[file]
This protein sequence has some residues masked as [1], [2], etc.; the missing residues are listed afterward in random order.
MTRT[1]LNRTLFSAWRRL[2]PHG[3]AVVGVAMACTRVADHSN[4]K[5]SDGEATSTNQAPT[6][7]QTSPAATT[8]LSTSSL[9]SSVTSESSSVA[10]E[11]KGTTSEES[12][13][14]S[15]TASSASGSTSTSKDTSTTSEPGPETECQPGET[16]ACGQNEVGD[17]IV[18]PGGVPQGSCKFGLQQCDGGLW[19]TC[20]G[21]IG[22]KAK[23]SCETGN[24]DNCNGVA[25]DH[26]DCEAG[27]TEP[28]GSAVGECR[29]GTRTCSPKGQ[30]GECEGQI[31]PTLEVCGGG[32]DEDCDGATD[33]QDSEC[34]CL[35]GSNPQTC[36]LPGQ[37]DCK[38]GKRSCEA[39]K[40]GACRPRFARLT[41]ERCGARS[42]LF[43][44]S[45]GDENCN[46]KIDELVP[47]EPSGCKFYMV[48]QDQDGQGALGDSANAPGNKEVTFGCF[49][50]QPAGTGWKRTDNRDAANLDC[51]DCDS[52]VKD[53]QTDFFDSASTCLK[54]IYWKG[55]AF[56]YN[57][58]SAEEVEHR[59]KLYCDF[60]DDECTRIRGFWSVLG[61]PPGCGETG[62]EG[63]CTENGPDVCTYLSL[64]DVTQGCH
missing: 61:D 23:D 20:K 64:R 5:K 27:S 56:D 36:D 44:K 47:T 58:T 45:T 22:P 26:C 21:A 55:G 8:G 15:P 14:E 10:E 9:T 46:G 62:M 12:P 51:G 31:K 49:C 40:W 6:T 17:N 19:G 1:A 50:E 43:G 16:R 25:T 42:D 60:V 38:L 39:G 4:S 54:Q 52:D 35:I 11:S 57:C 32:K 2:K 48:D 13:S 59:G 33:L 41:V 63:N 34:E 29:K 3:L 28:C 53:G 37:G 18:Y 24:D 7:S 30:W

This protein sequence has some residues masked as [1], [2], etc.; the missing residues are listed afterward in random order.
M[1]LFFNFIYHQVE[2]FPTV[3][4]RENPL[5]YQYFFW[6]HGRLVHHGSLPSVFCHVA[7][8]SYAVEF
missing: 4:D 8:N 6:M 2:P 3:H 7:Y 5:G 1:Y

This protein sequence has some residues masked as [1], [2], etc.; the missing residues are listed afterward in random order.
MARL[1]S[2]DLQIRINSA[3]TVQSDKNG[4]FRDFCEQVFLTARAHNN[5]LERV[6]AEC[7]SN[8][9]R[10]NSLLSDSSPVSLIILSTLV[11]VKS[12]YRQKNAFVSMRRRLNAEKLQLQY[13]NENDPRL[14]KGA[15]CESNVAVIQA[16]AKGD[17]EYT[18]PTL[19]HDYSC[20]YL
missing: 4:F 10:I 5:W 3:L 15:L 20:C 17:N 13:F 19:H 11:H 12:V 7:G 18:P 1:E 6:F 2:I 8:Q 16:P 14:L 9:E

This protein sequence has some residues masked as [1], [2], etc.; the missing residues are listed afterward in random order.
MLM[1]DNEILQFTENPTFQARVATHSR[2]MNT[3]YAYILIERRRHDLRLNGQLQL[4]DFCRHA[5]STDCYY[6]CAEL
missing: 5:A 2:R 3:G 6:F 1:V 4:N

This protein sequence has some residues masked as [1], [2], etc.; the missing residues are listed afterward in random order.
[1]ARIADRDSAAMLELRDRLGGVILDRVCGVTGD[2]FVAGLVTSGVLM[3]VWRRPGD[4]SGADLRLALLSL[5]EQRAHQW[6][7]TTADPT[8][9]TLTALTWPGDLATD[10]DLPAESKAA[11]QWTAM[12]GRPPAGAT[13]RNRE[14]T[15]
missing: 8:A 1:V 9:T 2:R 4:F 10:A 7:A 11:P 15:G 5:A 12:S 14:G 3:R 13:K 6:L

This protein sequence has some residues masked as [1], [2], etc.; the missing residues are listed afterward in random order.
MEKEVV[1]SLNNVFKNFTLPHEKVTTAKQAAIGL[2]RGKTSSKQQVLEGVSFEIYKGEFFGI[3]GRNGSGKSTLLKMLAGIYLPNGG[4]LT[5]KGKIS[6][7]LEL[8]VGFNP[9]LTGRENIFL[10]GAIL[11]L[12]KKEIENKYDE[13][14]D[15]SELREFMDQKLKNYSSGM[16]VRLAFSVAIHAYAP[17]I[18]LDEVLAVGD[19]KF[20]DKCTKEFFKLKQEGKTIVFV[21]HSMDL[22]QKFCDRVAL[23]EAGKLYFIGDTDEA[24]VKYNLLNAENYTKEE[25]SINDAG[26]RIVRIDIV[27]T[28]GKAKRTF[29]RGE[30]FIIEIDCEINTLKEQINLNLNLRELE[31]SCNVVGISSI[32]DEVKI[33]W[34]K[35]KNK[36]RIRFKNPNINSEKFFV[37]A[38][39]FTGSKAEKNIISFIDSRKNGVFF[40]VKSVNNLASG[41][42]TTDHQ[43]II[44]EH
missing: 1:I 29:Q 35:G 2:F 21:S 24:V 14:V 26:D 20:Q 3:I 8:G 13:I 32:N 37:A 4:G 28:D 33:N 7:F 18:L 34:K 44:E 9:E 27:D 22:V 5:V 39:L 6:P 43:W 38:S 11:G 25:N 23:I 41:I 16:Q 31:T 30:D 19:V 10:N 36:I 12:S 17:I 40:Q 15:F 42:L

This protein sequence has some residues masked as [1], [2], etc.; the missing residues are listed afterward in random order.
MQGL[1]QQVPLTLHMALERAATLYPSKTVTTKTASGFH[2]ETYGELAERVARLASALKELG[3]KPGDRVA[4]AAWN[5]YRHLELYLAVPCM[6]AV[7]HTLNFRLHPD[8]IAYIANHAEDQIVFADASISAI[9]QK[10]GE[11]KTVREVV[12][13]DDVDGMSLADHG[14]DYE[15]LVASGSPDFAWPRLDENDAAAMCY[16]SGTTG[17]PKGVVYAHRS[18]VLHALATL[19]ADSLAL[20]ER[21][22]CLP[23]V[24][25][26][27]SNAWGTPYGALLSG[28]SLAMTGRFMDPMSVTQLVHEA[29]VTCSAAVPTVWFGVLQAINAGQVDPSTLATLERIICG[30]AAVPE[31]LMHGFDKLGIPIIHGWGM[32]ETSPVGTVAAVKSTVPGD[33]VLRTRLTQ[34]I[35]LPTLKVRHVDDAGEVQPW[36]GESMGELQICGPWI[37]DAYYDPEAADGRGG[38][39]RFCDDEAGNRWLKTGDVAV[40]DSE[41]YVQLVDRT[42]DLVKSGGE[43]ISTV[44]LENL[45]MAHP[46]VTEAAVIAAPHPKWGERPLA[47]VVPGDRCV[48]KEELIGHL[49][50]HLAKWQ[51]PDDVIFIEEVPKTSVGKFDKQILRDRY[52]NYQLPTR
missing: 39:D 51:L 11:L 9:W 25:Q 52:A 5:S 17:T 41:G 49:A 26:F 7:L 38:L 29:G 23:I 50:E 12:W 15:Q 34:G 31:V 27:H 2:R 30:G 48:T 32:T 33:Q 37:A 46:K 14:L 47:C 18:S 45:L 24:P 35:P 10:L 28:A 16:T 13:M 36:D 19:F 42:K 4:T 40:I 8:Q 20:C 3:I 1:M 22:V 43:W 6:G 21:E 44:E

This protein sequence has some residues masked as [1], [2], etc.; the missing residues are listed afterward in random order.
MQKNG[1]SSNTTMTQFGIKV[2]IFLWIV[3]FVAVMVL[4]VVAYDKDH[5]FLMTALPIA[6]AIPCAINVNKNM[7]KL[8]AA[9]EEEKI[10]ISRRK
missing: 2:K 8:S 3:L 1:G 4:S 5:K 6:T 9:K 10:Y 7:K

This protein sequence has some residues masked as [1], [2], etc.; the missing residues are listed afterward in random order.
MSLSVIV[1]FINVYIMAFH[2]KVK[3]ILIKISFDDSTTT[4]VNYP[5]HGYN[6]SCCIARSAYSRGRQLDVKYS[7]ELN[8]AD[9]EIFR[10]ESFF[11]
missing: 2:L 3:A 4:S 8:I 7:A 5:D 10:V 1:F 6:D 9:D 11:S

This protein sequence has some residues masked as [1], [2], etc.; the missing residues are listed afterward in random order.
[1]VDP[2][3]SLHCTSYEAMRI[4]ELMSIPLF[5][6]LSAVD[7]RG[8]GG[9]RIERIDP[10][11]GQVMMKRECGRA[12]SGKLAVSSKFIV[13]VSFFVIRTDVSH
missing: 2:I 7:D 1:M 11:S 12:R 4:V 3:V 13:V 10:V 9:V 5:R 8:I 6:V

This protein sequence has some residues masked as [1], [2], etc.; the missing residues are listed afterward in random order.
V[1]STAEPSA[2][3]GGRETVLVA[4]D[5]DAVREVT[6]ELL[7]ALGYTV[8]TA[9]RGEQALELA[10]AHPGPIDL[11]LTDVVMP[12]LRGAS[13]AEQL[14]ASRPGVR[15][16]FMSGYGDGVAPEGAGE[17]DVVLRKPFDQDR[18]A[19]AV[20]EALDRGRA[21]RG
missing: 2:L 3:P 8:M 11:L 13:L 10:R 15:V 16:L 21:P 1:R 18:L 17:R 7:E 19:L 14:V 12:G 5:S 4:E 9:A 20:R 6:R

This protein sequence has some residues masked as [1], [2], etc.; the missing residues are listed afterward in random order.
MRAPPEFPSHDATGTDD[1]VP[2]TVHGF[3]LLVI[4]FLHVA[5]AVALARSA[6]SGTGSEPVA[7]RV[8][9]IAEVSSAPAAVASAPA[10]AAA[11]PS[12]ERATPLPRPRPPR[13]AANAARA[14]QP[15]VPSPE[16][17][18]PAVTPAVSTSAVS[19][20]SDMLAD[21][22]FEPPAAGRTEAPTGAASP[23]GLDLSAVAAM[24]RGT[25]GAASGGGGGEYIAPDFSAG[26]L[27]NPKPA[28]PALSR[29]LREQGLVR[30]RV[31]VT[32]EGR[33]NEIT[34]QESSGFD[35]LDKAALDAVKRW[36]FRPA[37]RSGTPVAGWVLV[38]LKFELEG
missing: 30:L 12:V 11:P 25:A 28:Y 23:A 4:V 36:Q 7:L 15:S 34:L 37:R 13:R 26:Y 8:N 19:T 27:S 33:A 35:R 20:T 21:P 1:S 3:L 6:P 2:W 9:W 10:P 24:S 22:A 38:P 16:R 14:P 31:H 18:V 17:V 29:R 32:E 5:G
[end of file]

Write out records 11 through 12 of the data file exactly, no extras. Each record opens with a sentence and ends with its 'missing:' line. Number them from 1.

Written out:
This protein sequence has some residues masked as [1], [2], etc.; the missing residues are listed afterward in random order.
V[1]STAEPSA[2][3]GGRETVLVA[4]D[5]DAVREVT[6]ELL[7]ALGYTV[8]TA[9]RGEQALELA[10]AHPGPIDL[11]LTDVVMP[12]LRGAS[13]AEQL[14]ASRPGVR[15][16]FMSGYGDGVAPEGAGE[17]DVVLRKPFDQDR[18]A[19]AV[20]EALDRGRA[21]RG
missing: 2:L 3:P 8:M 11:L 13:L 10:R 15:V 16:L 21:P 1:R 18:L 17:R 7:E 19:L 14:V 12:G 5:S 4:E 9:A 20:R 6:R

This protein sequence has some residues masked as [1], [2], etc.; the missing residues are listed afterward in random order.
MRAPPEFPSHDATGTDD[1]VP[2]TVHGF[3]LLVI[4]FLHVA[5]AVALARSA[6]SGTGSEPVA[7]RV[8][9]IAEVSSAPAAVASAPA[10]AAA[11]PS[12]ERATPLPRPRPPR[13]AANAARA[14]QP[15]VPSPE[16][17][18]PAVTPAVSTSAVS[19][20]SDMLAD[21][22]FEPPAAGRTEAPTGAASP[23]GLDLSAVAAM[24]RGT[25]GAASGGGGGEYIAPDFSAG[26]L[27]NPKPA[28]PALSR[29]LREQGLVR[30]RV[31]VT[32]EGR[33]NEIT[34]QESSGFD[35]LDKAALDAVKRW[36]FRPA[37]RSGTPVAGWVLV[38]LKFELEG
missing: 30:L 12:V 11:P 25:A 28:Y 23:A 4:V 36:Q 7:L 15:S 34:L 37:R 13:R 26:Y 8:N 19:T 27:S 33:A 35:R 20:T 21:P 1:S 3:L 6:P 2:W 9:W 10:P 24:S 22:A 38:P 16:R 14:P 31:H 18:V 17:V 29:R 32:E 5:G